Packing 'em in at the Prince Albert


Hi. Gerry here.

It was another full house at the Prince Albert with 23 of us in attendance including our resident groupies, Norma and Jennifer. A splendid time was had by all notwithstanding the persistent annoying cries of “What was that called?” and “Who wrote that?” from the bar area. With 21 participants it was a squeeze fitting us all into not only to the room but also the allotted time period. Thanks to a bit of deft management by Alan “Jools” Jackson, we managed to finish just 10 minutes or so over time, with the duos amongst the group graciously foregoing their second number in the second round. I suggest that on such nights we adopt the “X Factor” technique of butchering the songs down to one-minute pale imitations of their former selves. ( A bit of sarcasm there. Did you notice?)

The evening was started off as usual by Dick, tonight singing The Innocent Hare. Martin paid us a return visit after his début at the Belle Vue last week and I must say I am not only impressed with his musical skills and vocals but when he bought me a pint of Guinness I was completely won over. He treated us to a James Taylor cover, “One Morning in May” in which he accompanied himself on tenor guitar. Steve followed with “River Days” which he sang a cappella and with much assistance from the regulars on the chorus. Glen also paid us a return visit and gave us “One Starry Night”. I suspect that her main reason for coming along was to continue her relentless pursuit of our own Mr Frost. Kerraleigh and Martin started with “Charlie Darwin” by The Low Anthem followed by their own composition, “Rabbit in a Hat”. Karen was without Roger this week , who was “poorly” (as yous Poms say) but Steve stepped into the breach for her rendition of Dougie MacLean's “Bonnie Bessie Logan”. Roger was missed by all, not only for his excellent musicianship but also for his jokes and puns. Last week at the Belle Vue I counted ten puns that he managed to insert into the conversation. You would think that at least one of them would have gotten a laugh, but no pun in ten did. Rosie and Alan gave us a musical rendition of Captain Byng, Peg Ryans and Maids of Ardagh, followed by “It Doesn't Have to Be That Way” by Jim Croce with Rosie on vocal. Dave then gave us another demonstration of his prolific songwriting skills with “Misty Glens of the Highlands”. Delia sang “Mistletoe Bough”,a traditional song, while Stuart displayed his progress on the concertina with “Maxwell's Adieu” by J.B Graham. Tring John gave us “The Dogger Bank” , followed by myself with the second Dougie MacLean song of the night, “More Fool I”. Simon and Dave did their great version of Pink Floyd's “Wish You Were Here” with Simon on lead vocal and Dave singing harmony, followed by David Essex's's “A Winter's Tale”, Dave on lead this time. Dave's alternate guitar tuning fascinates me and a few weeks ago I commented to him after his spot that he had used an unusual tuning and asked him what it was, to which he replied: “EADGBE”. (Sorry, that's a guitarist's joke). Andy and Richard then gave us Donovan's “Gold Watch Blues” with Andy providing his usual banter between verses. Oh, and I almost forgot: Andy made a mistake. They followed it up with an Irish ballad, “Spancil Hill”. Alice, another returnee from last week finished up the first round with her lovely version of “As I Rode Out”.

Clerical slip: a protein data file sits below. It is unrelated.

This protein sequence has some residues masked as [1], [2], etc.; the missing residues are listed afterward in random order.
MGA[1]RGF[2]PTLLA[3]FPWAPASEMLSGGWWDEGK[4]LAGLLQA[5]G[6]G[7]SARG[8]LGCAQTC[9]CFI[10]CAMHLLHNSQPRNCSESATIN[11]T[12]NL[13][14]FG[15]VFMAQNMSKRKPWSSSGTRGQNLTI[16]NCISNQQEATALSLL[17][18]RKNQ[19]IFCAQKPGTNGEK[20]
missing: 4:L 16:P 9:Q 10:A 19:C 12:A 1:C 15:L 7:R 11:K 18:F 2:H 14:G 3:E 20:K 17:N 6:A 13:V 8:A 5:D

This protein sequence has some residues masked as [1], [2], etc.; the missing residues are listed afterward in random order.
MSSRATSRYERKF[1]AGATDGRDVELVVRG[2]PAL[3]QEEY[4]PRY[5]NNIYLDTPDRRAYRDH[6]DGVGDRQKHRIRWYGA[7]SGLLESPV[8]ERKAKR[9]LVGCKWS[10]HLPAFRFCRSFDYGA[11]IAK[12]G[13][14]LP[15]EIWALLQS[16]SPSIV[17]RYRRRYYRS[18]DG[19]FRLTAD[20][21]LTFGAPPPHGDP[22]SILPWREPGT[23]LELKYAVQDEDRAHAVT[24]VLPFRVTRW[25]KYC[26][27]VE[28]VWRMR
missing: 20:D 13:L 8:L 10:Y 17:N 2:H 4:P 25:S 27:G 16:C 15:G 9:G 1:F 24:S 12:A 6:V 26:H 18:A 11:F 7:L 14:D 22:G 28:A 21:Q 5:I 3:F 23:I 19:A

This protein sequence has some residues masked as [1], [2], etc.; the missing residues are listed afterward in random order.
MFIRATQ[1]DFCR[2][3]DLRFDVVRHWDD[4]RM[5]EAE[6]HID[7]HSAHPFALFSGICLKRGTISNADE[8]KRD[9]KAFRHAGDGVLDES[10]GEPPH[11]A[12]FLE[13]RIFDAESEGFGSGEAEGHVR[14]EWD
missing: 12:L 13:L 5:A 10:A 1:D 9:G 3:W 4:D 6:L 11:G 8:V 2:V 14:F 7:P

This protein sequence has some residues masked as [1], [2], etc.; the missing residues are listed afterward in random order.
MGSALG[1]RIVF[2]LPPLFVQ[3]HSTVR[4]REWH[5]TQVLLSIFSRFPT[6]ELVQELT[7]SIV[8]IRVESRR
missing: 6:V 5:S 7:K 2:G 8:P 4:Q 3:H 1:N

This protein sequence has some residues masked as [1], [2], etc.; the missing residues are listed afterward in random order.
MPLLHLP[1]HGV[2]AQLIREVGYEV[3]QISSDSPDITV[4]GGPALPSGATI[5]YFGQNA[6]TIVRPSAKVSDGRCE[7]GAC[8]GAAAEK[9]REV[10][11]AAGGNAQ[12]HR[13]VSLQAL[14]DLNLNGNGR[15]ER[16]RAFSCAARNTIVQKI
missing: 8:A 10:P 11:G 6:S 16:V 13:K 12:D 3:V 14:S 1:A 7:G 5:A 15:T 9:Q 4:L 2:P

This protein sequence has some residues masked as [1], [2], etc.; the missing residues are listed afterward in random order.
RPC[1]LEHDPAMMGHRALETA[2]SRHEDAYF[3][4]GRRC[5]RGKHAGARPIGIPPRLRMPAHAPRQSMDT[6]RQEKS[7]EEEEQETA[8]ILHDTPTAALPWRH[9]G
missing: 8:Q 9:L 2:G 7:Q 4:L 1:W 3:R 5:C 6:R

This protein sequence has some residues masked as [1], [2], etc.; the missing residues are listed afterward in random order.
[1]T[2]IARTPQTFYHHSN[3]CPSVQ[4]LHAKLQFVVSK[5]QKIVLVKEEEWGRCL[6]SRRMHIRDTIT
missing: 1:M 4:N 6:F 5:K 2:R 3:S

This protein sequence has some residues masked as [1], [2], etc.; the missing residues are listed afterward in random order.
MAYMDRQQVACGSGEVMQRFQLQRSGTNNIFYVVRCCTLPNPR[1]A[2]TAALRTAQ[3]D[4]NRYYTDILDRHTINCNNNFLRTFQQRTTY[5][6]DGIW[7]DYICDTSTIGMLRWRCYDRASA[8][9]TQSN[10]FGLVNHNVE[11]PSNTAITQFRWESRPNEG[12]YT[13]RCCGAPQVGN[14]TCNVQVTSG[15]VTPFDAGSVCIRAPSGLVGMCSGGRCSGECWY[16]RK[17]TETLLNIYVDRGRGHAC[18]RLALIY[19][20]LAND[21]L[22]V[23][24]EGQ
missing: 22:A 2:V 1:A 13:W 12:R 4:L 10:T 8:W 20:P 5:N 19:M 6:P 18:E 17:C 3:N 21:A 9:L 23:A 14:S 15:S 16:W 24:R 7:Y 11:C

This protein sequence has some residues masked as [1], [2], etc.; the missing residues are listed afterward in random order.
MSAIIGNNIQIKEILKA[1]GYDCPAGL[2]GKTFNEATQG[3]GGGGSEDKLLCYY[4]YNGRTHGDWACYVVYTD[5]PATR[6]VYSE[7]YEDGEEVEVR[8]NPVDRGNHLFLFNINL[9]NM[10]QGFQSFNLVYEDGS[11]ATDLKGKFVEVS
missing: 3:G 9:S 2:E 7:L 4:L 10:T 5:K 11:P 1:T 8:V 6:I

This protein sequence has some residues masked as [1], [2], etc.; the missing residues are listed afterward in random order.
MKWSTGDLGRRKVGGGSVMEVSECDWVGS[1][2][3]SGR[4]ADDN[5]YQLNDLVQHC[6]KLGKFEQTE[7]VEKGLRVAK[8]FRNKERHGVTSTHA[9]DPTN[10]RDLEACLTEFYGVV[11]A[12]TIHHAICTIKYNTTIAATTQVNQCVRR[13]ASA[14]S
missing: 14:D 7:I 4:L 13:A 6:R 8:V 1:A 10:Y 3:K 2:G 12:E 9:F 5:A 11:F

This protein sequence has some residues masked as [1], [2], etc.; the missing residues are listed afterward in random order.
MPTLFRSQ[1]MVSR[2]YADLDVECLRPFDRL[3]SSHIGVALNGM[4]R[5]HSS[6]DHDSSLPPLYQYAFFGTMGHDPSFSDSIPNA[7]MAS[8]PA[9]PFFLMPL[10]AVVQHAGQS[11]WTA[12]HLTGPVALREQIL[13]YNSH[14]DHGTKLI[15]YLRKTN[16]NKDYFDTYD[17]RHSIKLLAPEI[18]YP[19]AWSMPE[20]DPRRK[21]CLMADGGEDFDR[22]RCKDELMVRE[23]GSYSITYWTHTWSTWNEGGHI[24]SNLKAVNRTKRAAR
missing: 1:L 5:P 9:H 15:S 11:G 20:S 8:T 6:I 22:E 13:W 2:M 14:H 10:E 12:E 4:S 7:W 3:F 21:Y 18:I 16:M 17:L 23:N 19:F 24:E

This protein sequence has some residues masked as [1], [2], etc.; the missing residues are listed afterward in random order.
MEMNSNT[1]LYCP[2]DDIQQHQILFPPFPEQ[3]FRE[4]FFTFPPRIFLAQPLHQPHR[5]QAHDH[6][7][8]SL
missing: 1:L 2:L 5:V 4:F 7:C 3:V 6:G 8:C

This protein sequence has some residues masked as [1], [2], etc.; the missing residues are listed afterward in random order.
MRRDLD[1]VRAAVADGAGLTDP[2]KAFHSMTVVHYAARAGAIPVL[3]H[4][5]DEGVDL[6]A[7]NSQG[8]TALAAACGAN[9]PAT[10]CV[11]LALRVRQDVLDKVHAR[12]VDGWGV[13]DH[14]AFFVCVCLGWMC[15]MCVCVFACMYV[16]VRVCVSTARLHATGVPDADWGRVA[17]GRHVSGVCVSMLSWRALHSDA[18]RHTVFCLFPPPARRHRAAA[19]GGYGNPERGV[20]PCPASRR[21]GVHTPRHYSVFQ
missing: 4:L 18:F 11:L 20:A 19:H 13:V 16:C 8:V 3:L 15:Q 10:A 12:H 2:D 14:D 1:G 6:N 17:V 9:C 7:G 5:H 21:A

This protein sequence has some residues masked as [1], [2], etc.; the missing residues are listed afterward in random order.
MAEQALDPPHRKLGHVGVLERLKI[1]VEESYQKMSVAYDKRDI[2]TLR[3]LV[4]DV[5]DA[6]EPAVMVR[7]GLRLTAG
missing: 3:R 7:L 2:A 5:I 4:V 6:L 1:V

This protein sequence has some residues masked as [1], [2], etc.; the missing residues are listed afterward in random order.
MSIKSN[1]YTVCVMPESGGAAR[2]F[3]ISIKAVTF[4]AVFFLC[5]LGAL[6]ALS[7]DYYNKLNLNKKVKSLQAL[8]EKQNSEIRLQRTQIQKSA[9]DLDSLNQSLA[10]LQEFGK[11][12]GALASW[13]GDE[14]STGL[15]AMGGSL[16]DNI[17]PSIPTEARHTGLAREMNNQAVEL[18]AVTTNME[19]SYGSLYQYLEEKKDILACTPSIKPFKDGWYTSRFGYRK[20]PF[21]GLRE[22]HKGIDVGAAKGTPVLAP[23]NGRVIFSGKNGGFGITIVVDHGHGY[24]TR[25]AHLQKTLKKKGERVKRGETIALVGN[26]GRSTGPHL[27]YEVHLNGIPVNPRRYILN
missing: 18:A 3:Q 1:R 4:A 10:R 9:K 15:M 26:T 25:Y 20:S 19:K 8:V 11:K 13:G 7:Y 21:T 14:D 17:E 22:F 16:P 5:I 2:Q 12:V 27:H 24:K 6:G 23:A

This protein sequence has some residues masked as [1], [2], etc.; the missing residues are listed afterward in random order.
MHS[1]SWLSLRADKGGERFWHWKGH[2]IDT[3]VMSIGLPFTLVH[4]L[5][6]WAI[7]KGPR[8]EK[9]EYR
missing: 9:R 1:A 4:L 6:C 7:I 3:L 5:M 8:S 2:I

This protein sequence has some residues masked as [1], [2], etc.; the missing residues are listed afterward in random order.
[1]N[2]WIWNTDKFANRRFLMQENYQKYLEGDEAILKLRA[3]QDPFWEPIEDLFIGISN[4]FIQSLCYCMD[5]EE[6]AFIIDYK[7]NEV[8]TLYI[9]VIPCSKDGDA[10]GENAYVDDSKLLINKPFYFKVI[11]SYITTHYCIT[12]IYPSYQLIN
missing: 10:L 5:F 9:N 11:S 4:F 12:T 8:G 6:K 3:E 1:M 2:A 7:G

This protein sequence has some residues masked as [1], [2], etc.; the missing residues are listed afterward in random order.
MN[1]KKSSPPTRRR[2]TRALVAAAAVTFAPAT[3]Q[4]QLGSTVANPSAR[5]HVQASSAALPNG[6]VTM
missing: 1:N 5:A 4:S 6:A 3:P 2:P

The second round saw Dick singing “Man in the Moon”, which I believe was once covered by REM...or is that another song? Martin gave us another James Taylor song, “You Can Close your Eyes”, and Glen sang “Ploughboy Lads”. (I think there is a tautology in that title). Kerraleigh and Martin cheered us all up with The Handsome Family's “Weightless Again”, and Steve again accompanied Karen who sang Richard Thompson's “Crazy Man Michael”. Rosie then sang “Someday” by Steve Earle, and Dave gave us an instrumental in “Twilight” and “Weasel's Revenge”.
Delia did the second Ploughboy song of the evening with “The Ploughboy's Dream”, which was sung to the tune of hymn #51 in her hymnbook. I think. Tring John then did “The Galway Shawl” and I performed “Santa Claus” by one of England's lesser known but talented songwriters, Steve Laughlin. Simon and Dave then did the hilarious “Christmas in Australia” which is an uncannily accurate portrayal of Yuletide Down Under. I trust that the guys will roll it out again at the Christmas Party, complete with Simon's Antler hat. Roger also knows an Australian Christmas song, a poignant piece about a little boy who expresses his disappointment at not receiving his Christmas wish. Perhaps he can be persuaded to sing it for us at the Christmas party. Richard and Andy gave us a great version of Eric Clapton's song written about his then wife,Patti (aka Layla), “Wonderful Tonight”. Alice continued the contemporary feel with “Thinking Amelia” by Deb Talan and the night was completed by Quiet John with the amusing parody of “Old Time Religion”.

As most of you know, I am heading back to Australia at the end of the month and am doing so with mixed emotions. On the one hand I am sad about leaving my daughter and family behind and indeed my friends at the Marlow Bottom Acoustic Club. On the other I won't have to do this &*%$#! blog any more.

See you all at the Dog and Badger next Wednesday for the Christmas party.

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